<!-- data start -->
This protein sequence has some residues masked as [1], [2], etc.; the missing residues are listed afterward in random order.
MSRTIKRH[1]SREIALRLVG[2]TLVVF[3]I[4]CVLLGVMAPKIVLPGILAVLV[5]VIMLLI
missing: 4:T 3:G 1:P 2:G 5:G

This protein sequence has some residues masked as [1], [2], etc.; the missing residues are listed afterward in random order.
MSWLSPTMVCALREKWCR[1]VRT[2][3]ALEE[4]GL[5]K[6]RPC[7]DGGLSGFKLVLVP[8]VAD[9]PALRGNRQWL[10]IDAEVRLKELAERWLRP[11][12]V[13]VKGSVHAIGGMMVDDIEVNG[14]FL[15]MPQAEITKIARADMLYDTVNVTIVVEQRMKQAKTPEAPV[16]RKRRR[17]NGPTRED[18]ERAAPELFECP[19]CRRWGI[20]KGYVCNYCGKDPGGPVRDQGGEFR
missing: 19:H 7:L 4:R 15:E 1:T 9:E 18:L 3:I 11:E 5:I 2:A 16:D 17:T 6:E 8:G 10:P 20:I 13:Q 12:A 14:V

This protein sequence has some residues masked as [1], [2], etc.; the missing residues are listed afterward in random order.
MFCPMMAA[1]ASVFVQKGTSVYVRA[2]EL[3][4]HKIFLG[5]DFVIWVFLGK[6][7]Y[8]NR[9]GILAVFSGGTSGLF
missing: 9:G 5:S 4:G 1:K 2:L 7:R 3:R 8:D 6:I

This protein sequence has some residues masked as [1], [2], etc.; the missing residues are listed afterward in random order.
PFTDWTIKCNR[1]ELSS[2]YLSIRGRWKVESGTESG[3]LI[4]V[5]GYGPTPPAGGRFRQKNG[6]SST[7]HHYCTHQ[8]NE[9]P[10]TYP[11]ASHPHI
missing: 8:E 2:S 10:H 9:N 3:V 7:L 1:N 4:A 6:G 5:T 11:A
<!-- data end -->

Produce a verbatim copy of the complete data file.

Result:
This protein sequence has some residues masked as [1], [2], etc.; the missing residues are listed afterward in random order.
MSRTIKRH[1]SREIALRLVG[2]TLVVF[3]I[4]CVLLGVMAPKIVLPGILAVLV[5]VIMLLI
missing: 4:T 3:G 1:P 2:G 5:G

This protein sequence has some residues masked as [1], [2], etc.; the missing residues are listed afterward in random order.
MSWLSPTMVCALREKWCR[1]VRT[2][3]ALEE[4]GL[5]K[6]RPC[7]DGGLSGFKLVLVP[8]VAD[9]PALRGNRQWL[10]IDAEVRLKELAERWLRP[11][12]V[13]VKGSVHAIGGMMVDDIEVNG[14]FL[15]MPQAEITKIARADMLYDTVNVTIVVEQRMKQAKTPEAPV[16]RKRRR[17]NGPTRED[18]ERAAPELFECP[19]CRRWGI[20]KGYVCNYCGKDPGGPVRDQGGEFR
missing: 19:H 7:L 4:R 15:E 1:T 9:E 18:L 3:I 11:E 5:I 2:A 16:D 17:T 6:E 8:G 10:P 20:I 13:Q 12:A 14:V

This protein sequence has some residues masked as [1], [2], etc.; the missing residues are listed afterward in random order.
MFCPMMAA[1]ASVFVQKGTSVYVRA[2]EL[3][4]HKIFLG[5]DFVIWVFLGK[6][7]Y[8]NR[9]GILAVFSGGTSGLF
missing: 9:G 5:S 4:G 1:K 2:L 7:R 3:R 8:D 6:I

This protein sequence has some residues masked as [1], [2], etc.; the missing residues are listed afterward in random order.
PFTDWTIKCNR[1]ELSS[2]YLSIRGRWKVESGTESG[3]LI[4]V[5]GYGPTPPAGGRFRQKNG[6]SST[7]HHYCTHQ[8]NE[9]P[10]TYP[11]ASHPHI
missing: 8:E 2:S 10:H 9:N 3:V 7:L 1:N 4:A 6:G 5:T 11:A